A story told by Ben Couillard:
I remember that when I was 16, 17 and 18 years old, I was serving aboard the USS Yorktown CV10 as a member of the Flight Deck fire crew. We were returning to Pearl Harbor, HI after participating in the invasion of Tarawa and adjacent islands in the Marshalls and Gilberts in the latter part of Dec. 1943.
I remember that fire crew members Kirby, Stewart, Williams, Lippencott and I were sitting at the fire station. We were discussing recent events, like the ship’s guns shooting down our first Japanese plane-that was later referred to as the ‘Flaming Kate.’ Or maybe we were discussing the night the USS Liscome Bay plane landed on our flight deck and it jumped the last barrier and crashed into planes that had just landed, resulting in a fire and explosions that left several dead and wounded. We were fighting 100-foot flames and suddenly we could hear Jocko’s loud voice from the bridge-“GET THAT G.D. FIRE OUT!”
And we did in about 20 minutes.
I remember as we were having this discussion that the Athletic Officer, Lt. Lamb, walked over to us and out of the blue said, “Couillard, have you ever boxed before?” I replied, “Only among the gang back in Mississippi.” He asked that I take a walk with him and he then asked me if I would box in the ship’s “smoker” (boxing match) that he was having when we got back to Pearl Harbor. Well, I was 16 years old at that time and when you are that age… there’s nothing that you can’t do! So I said OK! I did not know who I was going to box, only that it would be a three-round bout and would be the first of several bouts leading up to the Heavy Weight Class. He suggested that I do some pushups and run around on the deck when I had time.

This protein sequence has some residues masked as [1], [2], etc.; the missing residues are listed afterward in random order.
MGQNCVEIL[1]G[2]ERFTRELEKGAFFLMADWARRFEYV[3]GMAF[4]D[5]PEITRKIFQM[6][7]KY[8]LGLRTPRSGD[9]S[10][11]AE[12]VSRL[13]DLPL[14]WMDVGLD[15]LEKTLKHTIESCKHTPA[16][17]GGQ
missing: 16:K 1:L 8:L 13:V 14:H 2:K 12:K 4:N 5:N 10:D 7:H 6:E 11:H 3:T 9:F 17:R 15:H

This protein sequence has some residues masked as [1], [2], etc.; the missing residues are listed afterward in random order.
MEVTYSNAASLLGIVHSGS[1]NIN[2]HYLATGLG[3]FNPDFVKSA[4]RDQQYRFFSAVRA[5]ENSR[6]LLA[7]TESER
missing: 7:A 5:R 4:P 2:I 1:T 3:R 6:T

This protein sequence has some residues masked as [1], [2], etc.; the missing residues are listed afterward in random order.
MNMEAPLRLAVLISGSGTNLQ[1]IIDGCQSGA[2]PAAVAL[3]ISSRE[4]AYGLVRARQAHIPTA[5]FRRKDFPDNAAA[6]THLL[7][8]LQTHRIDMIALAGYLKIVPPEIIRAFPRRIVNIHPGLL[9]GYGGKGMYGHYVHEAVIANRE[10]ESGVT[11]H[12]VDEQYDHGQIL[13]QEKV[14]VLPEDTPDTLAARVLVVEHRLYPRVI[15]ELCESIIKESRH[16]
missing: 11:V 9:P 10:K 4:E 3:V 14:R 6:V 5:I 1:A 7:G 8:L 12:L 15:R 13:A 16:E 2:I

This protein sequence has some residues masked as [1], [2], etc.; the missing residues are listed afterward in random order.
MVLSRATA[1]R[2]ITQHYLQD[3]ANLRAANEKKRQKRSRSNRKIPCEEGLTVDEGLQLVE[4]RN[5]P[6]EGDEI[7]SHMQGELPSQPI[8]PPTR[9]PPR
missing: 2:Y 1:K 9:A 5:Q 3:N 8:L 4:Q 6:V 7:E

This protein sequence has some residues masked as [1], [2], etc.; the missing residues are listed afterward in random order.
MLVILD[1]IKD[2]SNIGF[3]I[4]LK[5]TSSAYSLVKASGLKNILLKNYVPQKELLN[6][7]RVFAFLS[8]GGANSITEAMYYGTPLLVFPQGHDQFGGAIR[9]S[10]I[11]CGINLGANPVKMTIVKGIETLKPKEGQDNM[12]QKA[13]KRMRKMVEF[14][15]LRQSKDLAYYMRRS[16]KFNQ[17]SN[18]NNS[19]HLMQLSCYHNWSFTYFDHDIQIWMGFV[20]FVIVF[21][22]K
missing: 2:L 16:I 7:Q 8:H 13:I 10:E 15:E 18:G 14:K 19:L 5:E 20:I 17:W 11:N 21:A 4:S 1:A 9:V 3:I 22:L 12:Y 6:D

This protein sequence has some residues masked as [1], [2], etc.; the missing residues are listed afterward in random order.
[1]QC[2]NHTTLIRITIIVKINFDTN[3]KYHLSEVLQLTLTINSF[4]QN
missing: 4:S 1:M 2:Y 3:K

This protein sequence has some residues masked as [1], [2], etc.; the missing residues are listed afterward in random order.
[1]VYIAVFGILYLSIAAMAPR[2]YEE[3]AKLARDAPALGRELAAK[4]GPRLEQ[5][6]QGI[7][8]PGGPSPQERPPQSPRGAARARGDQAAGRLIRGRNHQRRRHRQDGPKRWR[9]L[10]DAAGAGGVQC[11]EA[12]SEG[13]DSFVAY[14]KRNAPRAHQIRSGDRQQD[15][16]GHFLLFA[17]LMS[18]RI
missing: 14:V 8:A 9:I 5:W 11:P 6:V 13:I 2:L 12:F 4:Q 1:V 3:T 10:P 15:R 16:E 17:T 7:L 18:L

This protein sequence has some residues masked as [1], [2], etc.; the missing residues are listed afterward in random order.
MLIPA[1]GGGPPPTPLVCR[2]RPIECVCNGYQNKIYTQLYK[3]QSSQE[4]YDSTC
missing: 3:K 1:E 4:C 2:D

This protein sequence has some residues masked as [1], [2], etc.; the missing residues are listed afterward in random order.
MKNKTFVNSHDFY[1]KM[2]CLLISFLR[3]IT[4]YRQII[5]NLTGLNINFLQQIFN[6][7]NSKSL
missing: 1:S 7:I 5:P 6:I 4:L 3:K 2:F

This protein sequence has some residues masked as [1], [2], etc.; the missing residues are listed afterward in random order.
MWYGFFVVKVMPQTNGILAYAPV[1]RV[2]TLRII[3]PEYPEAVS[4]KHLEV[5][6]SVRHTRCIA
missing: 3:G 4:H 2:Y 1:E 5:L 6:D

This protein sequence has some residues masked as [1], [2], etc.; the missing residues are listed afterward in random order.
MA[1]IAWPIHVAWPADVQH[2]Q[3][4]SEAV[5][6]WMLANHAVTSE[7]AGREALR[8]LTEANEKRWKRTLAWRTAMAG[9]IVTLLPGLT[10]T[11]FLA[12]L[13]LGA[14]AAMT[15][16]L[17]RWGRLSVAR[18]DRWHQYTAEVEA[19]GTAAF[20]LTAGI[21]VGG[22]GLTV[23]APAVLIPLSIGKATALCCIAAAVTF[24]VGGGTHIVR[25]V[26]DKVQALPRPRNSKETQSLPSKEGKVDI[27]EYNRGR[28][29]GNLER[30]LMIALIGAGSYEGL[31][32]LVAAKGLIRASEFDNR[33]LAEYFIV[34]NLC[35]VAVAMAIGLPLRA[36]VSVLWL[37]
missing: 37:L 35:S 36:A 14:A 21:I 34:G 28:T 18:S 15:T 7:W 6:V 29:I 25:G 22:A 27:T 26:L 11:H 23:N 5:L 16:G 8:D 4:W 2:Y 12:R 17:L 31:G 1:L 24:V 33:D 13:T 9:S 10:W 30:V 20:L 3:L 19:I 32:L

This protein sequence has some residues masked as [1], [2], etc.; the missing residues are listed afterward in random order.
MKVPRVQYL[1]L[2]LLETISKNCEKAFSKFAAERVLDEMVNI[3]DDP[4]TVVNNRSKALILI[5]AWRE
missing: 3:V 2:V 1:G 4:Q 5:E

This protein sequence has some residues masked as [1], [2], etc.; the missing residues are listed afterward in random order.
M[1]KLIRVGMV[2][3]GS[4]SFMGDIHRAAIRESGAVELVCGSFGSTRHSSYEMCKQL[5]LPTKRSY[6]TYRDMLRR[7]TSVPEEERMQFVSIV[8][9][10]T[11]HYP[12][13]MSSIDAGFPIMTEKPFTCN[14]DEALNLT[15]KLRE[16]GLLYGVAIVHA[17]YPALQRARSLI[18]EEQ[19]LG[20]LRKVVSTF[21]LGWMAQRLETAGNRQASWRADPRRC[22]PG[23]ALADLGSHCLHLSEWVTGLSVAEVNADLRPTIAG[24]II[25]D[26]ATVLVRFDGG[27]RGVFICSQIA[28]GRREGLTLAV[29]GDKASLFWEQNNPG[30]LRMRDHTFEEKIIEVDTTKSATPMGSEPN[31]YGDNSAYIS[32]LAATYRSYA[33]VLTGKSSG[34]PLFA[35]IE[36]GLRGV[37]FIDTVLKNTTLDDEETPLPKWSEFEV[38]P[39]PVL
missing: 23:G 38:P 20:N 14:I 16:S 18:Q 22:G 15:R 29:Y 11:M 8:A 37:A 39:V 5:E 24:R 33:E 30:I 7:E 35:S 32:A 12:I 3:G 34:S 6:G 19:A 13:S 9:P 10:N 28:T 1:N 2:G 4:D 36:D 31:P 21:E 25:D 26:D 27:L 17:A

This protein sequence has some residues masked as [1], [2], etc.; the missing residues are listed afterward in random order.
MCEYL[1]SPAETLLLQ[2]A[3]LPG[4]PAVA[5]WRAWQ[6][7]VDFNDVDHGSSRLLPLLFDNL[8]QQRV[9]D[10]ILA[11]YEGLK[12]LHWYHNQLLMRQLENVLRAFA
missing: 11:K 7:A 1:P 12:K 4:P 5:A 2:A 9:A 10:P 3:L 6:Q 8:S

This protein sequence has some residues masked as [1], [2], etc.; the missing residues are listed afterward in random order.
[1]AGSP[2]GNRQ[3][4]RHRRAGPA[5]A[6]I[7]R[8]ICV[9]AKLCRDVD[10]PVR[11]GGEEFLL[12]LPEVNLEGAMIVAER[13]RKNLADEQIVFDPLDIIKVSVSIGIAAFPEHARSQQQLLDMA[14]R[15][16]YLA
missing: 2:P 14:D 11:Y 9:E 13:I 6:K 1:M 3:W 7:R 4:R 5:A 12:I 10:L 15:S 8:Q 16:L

I remember that when we returned to Pearl Harbor, we anchored next to the sunken Battleship the USS Arizona where we could still see her mast sticking out of the water.
I remember the boxing ring was on the #1 elevator, lowered to the Hangar Deck. And just days after fighting that huge fire, I found myself sitting in the ring surrounded by Jocko, Commander Evans, Father Moody, Pappy Harshman and about 800 enlisted men. These men later became quite famous and a good part of the Greatest Generation.
I remember sitting in the ring waiting for the bell with a mouthpiece soaked in whiskey-which turned out to be the most enjoyable part of the evening. No need to tell you of the lumps and pain I endured in losing to a nice guy named Johnson. I found out later that he was the Golden Glove Champion, which Lt. Lamb had conveniently forgotten to mention!
But in spite of it all, this is one of the pleasant memories for this old sailor, who even now, once a year at Reunion time, remembers things that meant something only to those who were “one of us” way back in WWII. I send my love and best to those who remain and remember.